FOXBOROUGH — Wes Welker knew what was coming. He had to.
He knew his quip Sunday night after the Patriots’ win over the Broncos had become much more than he ever had intended.
And even though he probably wanted nothing more than to slide out the backdoor of the locker room Monday and not have to say what he’d have to say, he did it anyway.
On Sunday night, in a postgame chat with Comcast SportsNet, Welker was asked about his 13-catch performance against the Broncos and how it was a far cry from the season opener when he had just three receptions.
“It’s definitely nice to stick it in [Bill Belichick’s] face once in a while, so this is a good one,” said a winking and smiling Welker, who drew laughs from show host Michael Felger and commentators and former Patriots Troy Brown and Ty Law.
Monday, Welker clarified his comments.
“Yeah, I mean . . . it was a joke. I don’t know what else to say about it; it was a joke. But Bill and I, whether y’all believe it or not, have a good relationship and it was a joke and I’ll make sure to keep that in-house going forward,” he said.
In these days of overanalysis, Welker’s words became a story, like Tom Brady’s joke about “lubed up” fans, when an innocent comment by the quarterback got out of hand.
Fans took to message boards and talk radio to debate whether Welker was taking a veiled swipe at Belichick or taking a good-natured poke at him.
The 31-year old acknowledged it’s tough to say certain things these days.
“Yeah, obviously. So . . . you’ve just got to be careful with what you say,” Welker said. “Bill does a good job of challenging us and being a great coach and doing the things necessary that he needs to do. I made a joke about it and, you know, won’t happen again.”
One reporter lightened the mood and asked if Belichick is the greatest coach ever.
Welker broke into a smile.
“No doubt. And that’s not a joke,” he said.
Before Welker’s comments Monday, Belichick was asked if he took exception to what the receiver said, and the coach said he “didn’t really see the comment.”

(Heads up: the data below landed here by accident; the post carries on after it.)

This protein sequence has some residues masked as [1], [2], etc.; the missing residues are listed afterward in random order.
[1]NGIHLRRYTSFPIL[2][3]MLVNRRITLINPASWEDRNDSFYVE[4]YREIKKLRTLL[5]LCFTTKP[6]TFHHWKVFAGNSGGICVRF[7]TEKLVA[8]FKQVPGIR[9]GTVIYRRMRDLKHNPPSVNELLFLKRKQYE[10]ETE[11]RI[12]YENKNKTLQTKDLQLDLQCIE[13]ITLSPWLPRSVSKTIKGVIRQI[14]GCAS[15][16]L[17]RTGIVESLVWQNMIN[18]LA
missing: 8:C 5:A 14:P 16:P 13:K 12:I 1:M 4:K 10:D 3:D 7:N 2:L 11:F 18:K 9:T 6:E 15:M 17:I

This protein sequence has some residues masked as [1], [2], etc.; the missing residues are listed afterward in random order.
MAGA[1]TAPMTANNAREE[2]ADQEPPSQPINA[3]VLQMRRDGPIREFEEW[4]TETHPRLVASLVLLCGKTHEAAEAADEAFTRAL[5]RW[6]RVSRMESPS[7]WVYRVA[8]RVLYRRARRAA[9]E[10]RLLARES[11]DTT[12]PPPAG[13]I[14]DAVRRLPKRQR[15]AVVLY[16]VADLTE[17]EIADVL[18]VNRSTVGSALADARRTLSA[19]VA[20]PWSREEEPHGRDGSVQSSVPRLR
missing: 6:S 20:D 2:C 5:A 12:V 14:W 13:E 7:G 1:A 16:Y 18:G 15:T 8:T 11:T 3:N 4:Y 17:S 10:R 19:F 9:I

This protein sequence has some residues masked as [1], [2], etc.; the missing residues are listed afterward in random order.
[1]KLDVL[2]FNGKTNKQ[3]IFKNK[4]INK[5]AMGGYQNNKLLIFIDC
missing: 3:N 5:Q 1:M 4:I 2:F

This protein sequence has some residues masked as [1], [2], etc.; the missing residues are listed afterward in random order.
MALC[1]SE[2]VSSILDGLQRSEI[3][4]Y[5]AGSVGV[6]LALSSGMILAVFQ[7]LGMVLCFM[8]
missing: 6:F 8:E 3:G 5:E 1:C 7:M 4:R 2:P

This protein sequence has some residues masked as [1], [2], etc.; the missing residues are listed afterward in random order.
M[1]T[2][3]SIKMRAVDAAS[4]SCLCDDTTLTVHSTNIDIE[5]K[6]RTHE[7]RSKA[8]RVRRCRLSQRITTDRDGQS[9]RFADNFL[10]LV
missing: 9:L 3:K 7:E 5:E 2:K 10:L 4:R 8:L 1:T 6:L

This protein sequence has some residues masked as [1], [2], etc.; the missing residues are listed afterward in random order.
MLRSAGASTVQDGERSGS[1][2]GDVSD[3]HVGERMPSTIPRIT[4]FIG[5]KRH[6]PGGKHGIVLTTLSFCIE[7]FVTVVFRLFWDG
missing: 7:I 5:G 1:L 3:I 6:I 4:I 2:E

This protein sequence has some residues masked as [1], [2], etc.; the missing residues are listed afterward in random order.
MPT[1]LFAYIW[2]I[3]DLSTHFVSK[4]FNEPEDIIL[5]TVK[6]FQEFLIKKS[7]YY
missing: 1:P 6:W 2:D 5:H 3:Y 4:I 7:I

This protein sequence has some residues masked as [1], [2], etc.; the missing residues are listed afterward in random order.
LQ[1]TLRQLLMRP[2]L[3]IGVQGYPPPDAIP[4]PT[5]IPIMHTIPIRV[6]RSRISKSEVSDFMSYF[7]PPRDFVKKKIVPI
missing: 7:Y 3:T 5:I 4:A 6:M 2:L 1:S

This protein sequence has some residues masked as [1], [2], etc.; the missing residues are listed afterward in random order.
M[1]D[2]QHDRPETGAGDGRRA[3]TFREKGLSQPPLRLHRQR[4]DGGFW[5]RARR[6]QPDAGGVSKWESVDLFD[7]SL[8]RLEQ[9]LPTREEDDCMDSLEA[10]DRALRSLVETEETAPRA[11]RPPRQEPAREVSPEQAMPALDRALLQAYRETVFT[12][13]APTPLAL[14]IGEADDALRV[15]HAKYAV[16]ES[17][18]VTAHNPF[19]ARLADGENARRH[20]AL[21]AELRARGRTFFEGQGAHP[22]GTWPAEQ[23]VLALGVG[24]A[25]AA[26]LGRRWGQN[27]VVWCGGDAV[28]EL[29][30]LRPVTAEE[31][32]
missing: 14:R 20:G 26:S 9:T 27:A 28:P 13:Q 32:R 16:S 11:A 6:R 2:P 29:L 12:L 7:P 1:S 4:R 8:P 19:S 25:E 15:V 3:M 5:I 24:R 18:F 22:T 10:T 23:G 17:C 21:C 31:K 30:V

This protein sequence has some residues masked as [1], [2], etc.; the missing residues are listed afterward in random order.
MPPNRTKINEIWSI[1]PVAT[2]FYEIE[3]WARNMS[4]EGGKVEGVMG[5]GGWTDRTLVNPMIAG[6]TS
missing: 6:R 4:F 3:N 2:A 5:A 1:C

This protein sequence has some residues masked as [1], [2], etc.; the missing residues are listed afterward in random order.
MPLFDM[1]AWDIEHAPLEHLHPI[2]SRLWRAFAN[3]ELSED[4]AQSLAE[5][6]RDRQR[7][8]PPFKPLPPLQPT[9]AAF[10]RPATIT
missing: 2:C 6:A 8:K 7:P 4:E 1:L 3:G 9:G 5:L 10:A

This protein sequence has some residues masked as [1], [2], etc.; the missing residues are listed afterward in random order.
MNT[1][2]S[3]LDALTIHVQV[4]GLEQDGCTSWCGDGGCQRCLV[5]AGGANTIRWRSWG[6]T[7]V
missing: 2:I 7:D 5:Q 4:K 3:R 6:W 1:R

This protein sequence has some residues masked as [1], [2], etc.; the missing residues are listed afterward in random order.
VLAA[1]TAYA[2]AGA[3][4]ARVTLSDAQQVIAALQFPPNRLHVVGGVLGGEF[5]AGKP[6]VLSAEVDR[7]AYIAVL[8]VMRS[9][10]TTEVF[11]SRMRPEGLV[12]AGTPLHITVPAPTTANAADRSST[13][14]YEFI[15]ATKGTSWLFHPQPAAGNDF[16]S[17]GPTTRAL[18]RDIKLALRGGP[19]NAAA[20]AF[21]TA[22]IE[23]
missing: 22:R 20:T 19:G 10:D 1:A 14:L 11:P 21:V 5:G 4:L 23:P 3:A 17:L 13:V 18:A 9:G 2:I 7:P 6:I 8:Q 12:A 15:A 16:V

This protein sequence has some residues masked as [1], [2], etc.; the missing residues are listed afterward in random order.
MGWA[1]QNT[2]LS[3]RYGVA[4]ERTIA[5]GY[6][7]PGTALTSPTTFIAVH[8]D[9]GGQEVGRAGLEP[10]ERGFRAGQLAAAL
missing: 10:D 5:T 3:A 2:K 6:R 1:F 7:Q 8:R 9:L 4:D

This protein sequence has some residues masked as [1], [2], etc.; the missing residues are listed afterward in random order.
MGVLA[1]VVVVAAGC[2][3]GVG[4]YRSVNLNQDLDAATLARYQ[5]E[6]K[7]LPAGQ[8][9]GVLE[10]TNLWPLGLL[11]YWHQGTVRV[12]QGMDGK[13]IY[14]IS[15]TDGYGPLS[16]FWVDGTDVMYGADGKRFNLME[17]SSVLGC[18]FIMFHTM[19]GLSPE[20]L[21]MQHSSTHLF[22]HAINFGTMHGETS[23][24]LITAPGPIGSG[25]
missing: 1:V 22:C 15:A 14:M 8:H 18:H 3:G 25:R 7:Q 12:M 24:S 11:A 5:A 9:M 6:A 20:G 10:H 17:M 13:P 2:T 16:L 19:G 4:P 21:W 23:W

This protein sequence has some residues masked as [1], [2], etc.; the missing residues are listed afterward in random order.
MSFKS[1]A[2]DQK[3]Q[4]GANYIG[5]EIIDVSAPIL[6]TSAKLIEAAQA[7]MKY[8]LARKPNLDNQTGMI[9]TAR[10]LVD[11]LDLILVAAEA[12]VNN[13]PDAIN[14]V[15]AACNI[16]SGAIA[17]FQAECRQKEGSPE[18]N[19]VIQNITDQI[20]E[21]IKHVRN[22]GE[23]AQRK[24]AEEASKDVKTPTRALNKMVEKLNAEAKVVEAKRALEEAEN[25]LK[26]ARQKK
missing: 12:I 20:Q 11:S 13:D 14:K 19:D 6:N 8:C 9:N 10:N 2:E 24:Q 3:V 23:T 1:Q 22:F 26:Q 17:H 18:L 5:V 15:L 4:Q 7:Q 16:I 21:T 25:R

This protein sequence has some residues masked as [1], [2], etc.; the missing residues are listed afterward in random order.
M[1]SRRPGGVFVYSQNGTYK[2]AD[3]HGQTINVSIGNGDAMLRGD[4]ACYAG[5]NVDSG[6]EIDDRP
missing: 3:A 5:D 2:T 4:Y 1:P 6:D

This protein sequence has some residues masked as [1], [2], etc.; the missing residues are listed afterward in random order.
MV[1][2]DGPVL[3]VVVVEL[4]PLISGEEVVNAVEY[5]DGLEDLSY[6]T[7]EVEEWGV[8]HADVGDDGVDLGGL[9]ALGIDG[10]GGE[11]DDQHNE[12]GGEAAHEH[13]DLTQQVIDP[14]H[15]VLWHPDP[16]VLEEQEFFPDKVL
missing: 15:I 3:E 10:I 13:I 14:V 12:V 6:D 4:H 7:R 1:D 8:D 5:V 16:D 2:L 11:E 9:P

If they had any discussion about it, neither was saying Monday. As to whether there might be repercussions for Welker, the receiver said, “I don’t think so at all.”
The season got off to an interesting start for Welker. He played a reduced role in the opener in Tennessee, with those three catches for 14 yards, and then was not intended to play a large role in the home opener against Arizona until an injury to tight end Aaron Hernandez increased his workload.
In the three games since, against Baltimore, Buffalo, and Denver, he has 30 catches and gone over 100 yards in each.
Welker has shown the last few weeks he is still the gold standard when it comes to slot receivers. With Welker potentially hitting the open market in March, the rest of the league is likely taking notice too.
“There’s no question about that,” Matthew Slater said Monday when asked if Welker is as good as he’s ever been. “He’s the same Wes Welker I’ve played with every year that I’ve been here. That guy puts so much into his craft and he really works at it.
“He’s an example to all the guys in that receiving room and to all the guys on that offense. He’s a true professional in every sense of the word in how he prepares. He plays the game the right way, he practices the right way and he takes care of his body the right way. He just does so many things the right way and guys around here really appreciate and respect him for that.”
With the Patriots playing their no-huddle offense at warp speed Sunday, Brady looked to Welker early and often, with Welker recording nine of his 13 catches on the day in the first half.
Three came on the first scoring drive: a 15-yard gain on the first play, an 8-yard gain on third and 7, and the 8-yard touchdown.
On the second touchdown drive he had another third-and-long conversion.
It was vintage Welker.
“No question,” it was good to see him produce like that, Slater said. “I’ll bet he’ll tell you the same thing. It was good to have that effort in a win. That’s all we really play for.”